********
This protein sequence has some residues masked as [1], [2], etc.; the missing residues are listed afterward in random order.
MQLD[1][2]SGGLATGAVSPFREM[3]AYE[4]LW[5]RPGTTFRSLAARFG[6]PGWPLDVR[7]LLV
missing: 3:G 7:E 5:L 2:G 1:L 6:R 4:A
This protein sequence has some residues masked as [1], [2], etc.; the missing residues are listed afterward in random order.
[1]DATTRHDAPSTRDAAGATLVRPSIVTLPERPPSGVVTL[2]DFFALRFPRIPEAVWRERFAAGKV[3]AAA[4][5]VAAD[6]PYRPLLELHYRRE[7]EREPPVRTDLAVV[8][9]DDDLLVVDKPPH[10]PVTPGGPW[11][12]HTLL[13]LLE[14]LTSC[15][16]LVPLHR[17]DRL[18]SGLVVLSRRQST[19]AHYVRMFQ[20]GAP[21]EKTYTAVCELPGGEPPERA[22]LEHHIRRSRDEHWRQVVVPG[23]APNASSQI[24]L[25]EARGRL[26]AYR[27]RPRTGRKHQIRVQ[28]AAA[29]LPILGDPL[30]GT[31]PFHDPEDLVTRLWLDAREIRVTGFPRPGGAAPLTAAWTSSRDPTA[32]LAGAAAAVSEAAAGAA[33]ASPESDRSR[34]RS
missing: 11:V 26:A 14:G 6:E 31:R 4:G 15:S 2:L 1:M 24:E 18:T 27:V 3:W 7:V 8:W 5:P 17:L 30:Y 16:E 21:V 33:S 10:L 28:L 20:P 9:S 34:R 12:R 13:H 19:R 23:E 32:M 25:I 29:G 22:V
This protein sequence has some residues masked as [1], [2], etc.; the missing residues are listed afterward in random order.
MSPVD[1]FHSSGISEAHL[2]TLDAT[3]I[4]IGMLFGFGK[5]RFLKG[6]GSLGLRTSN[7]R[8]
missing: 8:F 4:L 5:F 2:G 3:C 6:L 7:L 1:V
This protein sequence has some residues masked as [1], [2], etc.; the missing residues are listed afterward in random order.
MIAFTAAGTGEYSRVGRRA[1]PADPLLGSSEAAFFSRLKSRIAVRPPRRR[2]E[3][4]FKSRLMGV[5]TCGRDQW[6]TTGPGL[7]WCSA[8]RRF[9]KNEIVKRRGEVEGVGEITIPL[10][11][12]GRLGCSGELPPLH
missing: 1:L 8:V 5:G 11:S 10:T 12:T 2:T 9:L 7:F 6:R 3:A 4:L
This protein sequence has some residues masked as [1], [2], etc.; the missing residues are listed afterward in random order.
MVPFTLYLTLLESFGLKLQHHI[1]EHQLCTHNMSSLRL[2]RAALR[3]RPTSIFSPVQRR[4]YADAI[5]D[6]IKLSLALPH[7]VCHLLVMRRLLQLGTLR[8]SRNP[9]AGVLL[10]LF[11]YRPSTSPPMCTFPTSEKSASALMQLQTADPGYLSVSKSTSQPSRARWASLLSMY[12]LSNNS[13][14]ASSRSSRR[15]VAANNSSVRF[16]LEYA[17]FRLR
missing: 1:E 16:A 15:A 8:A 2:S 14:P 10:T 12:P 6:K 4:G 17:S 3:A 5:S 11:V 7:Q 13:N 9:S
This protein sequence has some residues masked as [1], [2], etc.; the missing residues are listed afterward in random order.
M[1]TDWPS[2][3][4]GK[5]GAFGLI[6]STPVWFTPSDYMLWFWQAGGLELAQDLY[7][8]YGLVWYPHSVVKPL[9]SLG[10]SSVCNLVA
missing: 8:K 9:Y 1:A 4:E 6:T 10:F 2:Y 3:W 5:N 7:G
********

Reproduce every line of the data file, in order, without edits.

This protein sequence has some residues masked as [1], [2], etc.; the missing residues are listed afterward in random order.
MQLD[1][2]SGGLATGAVSPFREM[3]AYE[4]LW[5]RPGTTFRSLAARFG[6]PGWPLDVR[7]LLV
missing: 3:G 7:E 5:L 2:G 1:L 6:R 4:A
This protein sequence has some residues masked as [1], [2], etc.; the missing residues are listed afterward in random order.
[1]DATTRHDAPSTRDAAGATLVRPSIVTLPERPPSGVVTL[2]DFFALRFPRIPEAVWRERFAAGKV[3]AAA[4][5]VAAD[6]PYRPLLELHYRRE[7]EREPPVRTDLAVV[8][9]DDDLLVVDKPPH[10]PVTPGGPW[11][12]HTLL[13]LLE[14]LTSC[15][16]LVPLHR[17]DRL[18]SGLVVLSRRQST[19]AHYVRMFQ[20]GAP[21]EKTYTAVCELPGGEPPERA[22]LEHHIRRSRDEHWRQVVVPG[23]APNASSQI[24]L[25]EARGRL[26]AYR[27]RPRTGRKHQIRVQ[28]AAA[29]LPILGDPL[30]GT[31]PFHDPEDLVTRLWLDAREIRVTGFPRPGGAAPLTAAWTSSRDPTA[32]LAGAAAAVSEAAAGAA[33]ASPESDRSR[34]RS
missing: 11:V 26:A 14:G 6:E 31:R 4:G 15:S 2:L 1:M 24:E 18:T 27:V 3:W 7:V 8:W 5:P 17:L 30:Y 16:E 21:V 33:S 10:L 28:L 20:P 9:S 34:R 12:R 13:H 19:R 23:E 32:M 25:I 29:G 22:V
This protein sequence has some residues masked as [1], [2], etc.; the missing residues are listed afterward in random order.
MSPVD[1]FHSSGISEAHL[2]TLDAT[3]I[4]IGMLFGFGK[5]RFLKG[6]GSLGLRTSN[7]R[8]
missing: 8:F 4:L 5:F 2:G 3:C 6:L 7:L 1:V
This protein sequence has some residues masked as [1], [2], etc.; the missing residues are listed afterward in random order.
MIAFTAAGTGEYSRVGRRA[1]PADPLLGSSEAAFFSRLKSRIAVRPPRRR[2]E[3][4]FKSRLMGV[5]TCGRDQW[6]TTGPGL[7]WCSA[8]RRF[9]KNEIVKRRGEVEGVGEITIPL[10][11][12]GRLGCSGELPPLH
missing: 1:L 8:V 5:G 11:S 10:T 12:T 2:T 9:L 7:F 6:R 3:A 4:L
This protein sequence has some residues masked as [1], [2], etc.; the missing residues are listed afterward in random order.
MVPFTLYLTLLESFGLKLQHHI[1]EHQLCTHNMSSLRL[2]RAALR[3]RPTSIFSPVQRR[4]YADAI[5]D[6]IKLSLALPH[7]VCHLLVMRRLLQLGTLR[8]SRNP[9]AGVLL[10]LF[11]YRPSTSPPMCTFPTSEKSASALMQLQTADPGYLSVSKSTSQPSRARWASLLSMY[12]LSNNS[13][14]ASSRSSRR[15]VAANNSSVRF[16]LEYA[17]FRLR
missing: 1:E 16:A 15:A 8:A 2:S 14:P 10:T 12:P 6:K 4:G 17:S 3:A 5:S 11:V 7:Q 13:N 9:S
This protein sequence has some residues masked as [1], [2], etc.; the missing residues are listed afterward in random order.
M[1]TDWPS[2][3][4]GK[5]GAFGLI[6]STPVWFTPSDYMLWFWQAGGLELAQDLY[7][8]YGLVWYPHSVVKPL[9]SLG[10]SSVCNLVA
missing: 8:K 9:Y 1:A 4:E 6:T 10:F 2:Y 3:W 5:N 7:G